Theresa Stabo, exhibit coordinator for the newly opened sturgeon display in the visitors center at the Wild Rose State Fish Hatchery, thanked the donors who contributed to the new exhibit during an Aug. 10 dedication. Various items for viewing were on the table in front of her and PowerPoint behind her.

New display revealed at Wild Rose State Fish Hatchery Education Center

Guests celebrated lake sturgeon, Wisconsin’s largest and longest-lived fish, and the people who have revered and protected this ancient species at an Aug. 10 unveiling of a new display at the Wild Rose State Fish Hatchery Education Center. Welcoming remarks featured Department of Natural Resources, Menominee Tribe, and Sturgeon for Tomorrow officials.

“We want people to join us in celebrating the opening of a new exhibit celebrating Lake Sturgeon in Wisconsin and the people who were instrumental in ensuring the legacy of this iconic fish,” says Theresa Stabo, the DNR exhibit coordinator.

Sturgeon are one of the oldest vertebrates on earth; they swam in lakes and rivers 100 to 200 million years ago, when dinosaurs lumbered along the shores. Lake Sturgeon in Wisconsin can grow to more than seven feet and live more than 150 years.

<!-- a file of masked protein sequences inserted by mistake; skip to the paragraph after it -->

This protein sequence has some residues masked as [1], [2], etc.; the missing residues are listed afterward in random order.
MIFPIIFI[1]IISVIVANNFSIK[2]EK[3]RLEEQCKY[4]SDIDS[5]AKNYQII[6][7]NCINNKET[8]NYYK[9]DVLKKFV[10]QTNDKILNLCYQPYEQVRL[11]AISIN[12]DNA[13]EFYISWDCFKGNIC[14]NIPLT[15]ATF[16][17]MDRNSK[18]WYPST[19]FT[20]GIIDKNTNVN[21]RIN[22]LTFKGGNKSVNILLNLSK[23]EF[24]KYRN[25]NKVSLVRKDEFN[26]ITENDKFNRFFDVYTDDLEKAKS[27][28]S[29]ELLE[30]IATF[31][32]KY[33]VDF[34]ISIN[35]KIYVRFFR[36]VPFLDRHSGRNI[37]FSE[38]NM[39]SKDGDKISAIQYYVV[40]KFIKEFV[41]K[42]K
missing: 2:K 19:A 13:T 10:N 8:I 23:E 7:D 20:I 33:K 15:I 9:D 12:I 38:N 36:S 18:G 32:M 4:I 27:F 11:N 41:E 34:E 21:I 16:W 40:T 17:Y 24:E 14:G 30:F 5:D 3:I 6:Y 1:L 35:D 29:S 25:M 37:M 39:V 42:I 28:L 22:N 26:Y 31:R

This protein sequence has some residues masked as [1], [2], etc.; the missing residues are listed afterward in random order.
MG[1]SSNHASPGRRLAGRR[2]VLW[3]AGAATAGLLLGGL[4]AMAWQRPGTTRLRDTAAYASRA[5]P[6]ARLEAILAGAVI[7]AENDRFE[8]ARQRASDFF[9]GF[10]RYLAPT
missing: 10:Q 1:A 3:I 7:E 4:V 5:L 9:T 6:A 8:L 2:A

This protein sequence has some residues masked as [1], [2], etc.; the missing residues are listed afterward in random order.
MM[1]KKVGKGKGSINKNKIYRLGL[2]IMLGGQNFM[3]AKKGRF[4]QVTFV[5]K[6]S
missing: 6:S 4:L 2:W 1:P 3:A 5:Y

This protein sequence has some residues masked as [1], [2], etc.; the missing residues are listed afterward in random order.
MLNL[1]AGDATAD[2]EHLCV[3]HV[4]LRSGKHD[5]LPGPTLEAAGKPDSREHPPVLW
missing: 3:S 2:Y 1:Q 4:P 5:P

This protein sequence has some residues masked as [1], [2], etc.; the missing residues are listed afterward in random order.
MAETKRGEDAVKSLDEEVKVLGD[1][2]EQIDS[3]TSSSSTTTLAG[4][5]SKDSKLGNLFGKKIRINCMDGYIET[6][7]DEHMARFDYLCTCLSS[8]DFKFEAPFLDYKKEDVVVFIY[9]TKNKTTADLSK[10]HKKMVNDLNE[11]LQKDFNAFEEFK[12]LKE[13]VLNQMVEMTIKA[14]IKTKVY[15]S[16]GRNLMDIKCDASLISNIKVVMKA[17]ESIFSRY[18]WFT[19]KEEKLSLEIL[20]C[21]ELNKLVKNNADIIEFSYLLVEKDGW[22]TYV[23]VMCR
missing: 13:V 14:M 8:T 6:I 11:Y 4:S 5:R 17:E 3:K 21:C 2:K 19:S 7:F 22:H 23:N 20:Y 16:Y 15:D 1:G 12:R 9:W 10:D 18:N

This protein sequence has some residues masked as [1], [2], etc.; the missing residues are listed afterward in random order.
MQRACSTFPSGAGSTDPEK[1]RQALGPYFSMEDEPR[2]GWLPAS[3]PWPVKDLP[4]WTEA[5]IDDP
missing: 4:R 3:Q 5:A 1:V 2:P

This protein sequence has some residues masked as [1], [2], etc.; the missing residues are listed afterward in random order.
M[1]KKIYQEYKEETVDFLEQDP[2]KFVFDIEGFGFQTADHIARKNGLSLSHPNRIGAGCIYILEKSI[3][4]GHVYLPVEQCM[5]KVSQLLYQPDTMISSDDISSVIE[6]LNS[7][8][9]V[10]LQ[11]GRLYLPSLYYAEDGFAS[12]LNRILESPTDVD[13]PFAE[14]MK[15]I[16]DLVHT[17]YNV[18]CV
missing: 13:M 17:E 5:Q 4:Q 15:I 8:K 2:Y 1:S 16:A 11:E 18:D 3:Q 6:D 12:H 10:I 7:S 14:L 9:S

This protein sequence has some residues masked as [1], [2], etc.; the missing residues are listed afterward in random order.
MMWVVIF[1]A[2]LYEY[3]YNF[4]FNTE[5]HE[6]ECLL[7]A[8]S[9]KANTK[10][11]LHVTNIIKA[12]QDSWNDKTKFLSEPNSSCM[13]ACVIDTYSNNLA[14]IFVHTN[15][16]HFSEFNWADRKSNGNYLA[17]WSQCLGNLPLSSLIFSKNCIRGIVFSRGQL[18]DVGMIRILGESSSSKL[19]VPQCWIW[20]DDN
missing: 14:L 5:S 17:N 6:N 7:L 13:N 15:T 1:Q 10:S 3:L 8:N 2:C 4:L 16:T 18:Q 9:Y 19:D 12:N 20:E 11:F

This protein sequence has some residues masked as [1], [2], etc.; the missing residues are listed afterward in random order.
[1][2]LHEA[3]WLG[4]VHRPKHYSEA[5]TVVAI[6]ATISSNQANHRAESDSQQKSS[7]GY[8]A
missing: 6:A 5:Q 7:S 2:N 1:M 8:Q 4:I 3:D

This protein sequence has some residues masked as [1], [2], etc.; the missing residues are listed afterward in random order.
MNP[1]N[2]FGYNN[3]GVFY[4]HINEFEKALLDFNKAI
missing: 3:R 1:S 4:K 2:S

For thousands of years, the fish has been revered by the Winnebago, Ojibwa, Potawatomi, Oneida, and Sauk tribes. By 1900, however, harvesting by European settlers, dam building, and pollution had reduced their numbers to ten percent of what it was before Wisconsin’s statehood in 1848.


Wisconsin is regarded as a national and international leader in sturgeon protection, restoration, and research. While the well-known Winnebago System is home to the world’s largest self-sustaining population of Lake Sturgeon, harvested by spearing, Wisconsin also offers a hook-and-line season on multiple major rivers with healthy, growing populations. In locations where sturgeon populations are not as strong, DNR and partners are working to rebuild sturgeon populations. Wild Rose State Fish Hatchery plays an important role in those efforts, rearing lake sturgeon for restoration stocking.

The exhibit was funded by Sturgeon for Tomorrow, the DNR, and Sport Fish Restoration dollars. The Wisconsin Humanities Council also provided funding for the exhibit as well as a public lecture series on several Saturdays following the opening.

The public lectures, all to occur at the Wild Rose Hatchery Education Center, N5871 State Road 22, in Wild Rose are as follows: Aug. 18—Propagating Lake Sturgeon - A history and update on hatchery operations; Sept. 1—Hook ‘n Line and Spearing - Opportunities, Equipment and Tactics; Sept. 15—Indigenous Perspectives on Lake Sturgeon; Sept 29—Lake Sturgeon Biology - Wisconsin’s Current Lake Sturgeon Populations and Distribution; Oct. 13—Citizen Partnerships.

For more information search the DNR website for “Wild Rose.”


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